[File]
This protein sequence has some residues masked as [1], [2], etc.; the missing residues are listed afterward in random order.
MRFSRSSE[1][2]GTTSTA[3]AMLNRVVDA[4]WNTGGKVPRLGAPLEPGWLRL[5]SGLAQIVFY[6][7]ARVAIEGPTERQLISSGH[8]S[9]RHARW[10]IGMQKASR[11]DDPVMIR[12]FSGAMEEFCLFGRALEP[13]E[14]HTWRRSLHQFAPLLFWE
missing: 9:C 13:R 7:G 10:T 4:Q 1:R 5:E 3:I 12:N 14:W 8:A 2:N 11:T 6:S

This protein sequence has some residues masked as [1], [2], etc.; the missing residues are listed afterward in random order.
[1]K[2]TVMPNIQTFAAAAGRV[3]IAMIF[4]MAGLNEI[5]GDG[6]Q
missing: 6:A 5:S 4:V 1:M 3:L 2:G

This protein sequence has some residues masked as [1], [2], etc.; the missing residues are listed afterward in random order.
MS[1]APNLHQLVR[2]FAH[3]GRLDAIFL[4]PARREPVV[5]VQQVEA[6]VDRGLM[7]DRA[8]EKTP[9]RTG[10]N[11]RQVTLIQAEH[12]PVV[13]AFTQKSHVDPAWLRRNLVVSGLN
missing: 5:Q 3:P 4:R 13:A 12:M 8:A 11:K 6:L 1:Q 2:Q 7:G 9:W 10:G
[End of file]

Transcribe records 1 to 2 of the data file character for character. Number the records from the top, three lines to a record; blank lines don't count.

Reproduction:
This protein sequence has some residues masked as [1], [2], etc.; the missing residues are listed afterward in random order.
MRFSRSSE[1][2]GTTSTA[3]AMLNRVVDA[4]WNTGGKVPRLGAPLEPGWLRL[5]SGLAQIVFY[6][7]ARVAIEGPTERQLISSGH[8]S[9]RHARW[10]IGMQKASR[11]DDPVMIR[12]FSGAMEEFCLFGRALEP[13]E[14]HTWRRSLHQFAPLLFWE
missing: 9:C 13:R 7:G 10:T 4:Q 1:R 5:E 3:I 12:N 14:W 8:A 2:N 11:T 6:S

This protein sequence has some residues masked as [1], [2], etc.; the missing residues are listed afterward in random order.
[1]K[2]TVMPNIQTFAAAAGRV[3]IAMIF[4]MAGLNEI[5]GDG[6]Q
missing: 6:A 5:S 4:V 1:M 3:L 2:G